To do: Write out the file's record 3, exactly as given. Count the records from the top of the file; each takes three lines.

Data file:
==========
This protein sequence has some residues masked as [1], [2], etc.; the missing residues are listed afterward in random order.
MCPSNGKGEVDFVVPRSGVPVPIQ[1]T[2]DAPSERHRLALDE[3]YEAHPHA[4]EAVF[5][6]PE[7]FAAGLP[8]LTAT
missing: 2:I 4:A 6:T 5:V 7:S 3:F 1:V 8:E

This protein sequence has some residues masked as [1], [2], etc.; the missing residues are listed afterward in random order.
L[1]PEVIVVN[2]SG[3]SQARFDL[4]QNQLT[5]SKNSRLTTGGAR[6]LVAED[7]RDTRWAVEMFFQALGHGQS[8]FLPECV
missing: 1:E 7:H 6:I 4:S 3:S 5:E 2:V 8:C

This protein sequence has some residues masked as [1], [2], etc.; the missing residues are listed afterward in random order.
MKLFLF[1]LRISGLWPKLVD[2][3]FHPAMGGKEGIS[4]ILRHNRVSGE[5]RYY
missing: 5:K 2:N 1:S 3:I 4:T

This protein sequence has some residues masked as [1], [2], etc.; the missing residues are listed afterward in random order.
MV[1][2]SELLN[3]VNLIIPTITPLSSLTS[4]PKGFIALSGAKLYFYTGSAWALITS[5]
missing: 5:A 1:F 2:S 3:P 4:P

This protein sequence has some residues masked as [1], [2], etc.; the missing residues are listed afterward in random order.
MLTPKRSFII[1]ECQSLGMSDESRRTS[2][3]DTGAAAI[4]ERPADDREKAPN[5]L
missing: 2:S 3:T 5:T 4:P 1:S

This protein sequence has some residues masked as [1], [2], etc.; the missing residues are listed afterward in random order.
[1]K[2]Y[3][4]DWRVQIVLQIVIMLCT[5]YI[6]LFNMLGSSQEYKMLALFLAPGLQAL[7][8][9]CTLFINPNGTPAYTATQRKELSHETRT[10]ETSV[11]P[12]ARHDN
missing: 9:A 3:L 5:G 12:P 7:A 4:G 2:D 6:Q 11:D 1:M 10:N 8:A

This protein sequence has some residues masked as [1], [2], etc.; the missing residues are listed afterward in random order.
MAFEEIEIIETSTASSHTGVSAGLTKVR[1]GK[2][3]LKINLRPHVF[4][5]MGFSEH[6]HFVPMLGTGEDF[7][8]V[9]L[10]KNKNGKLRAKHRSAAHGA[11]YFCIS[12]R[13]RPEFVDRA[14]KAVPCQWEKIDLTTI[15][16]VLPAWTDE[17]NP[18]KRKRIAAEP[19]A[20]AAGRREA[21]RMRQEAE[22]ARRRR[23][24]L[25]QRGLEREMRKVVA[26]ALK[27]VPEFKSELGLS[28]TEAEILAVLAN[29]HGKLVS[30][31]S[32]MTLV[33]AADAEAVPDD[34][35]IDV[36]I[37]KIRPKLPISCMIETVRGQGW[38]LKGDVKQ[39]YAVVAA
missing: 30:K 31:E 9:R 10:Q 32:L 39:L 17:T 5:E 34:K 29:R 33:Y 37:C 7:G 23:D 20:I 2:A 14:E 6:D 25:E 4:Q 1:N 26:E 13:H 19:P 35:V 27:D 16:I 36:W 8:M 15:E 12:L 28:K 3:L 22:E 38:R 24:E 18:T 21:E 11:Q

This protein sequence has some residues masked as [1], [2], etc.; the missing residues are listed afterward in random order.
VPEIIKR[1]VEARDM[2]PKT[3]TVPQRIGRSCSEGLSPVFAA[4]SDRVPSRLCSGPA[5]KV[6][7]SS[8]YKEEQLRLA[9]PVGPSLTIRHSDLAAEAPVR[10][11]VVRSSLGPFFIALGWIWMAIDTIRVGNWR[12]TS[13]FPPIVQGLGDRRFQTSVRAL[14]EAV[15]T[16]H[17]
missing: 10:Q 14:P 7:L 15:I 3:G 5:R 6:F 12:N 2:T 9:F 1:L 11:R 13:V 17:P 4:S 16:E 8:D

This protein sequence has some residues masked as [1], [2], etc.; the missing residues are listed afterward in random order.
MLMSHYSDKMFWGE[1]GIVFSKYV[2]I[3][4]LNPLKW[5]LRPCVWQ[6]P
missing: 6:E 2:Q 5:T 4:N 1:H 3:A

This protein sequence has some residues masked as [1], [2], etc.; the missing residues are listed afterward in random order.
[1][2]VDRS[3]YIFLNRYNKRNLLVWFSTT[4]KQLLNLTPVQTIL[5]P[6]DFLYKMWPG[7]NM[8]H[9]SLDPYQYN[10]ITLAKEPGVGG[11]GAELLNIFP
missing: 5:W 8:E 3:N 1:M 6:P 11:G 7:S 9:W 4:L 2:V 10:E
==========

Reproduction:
This protein sequence has some residues masked as [1], [2], etc.; the missing residues are listed afterward in random order.
MKLFLF[1]LRISGLWPKLVD[2][3]FHPAMGGKEGIS[4]ILRHNRVSGE[5]RYY
missing: 5:K 2:N 1:S 3:I 4:T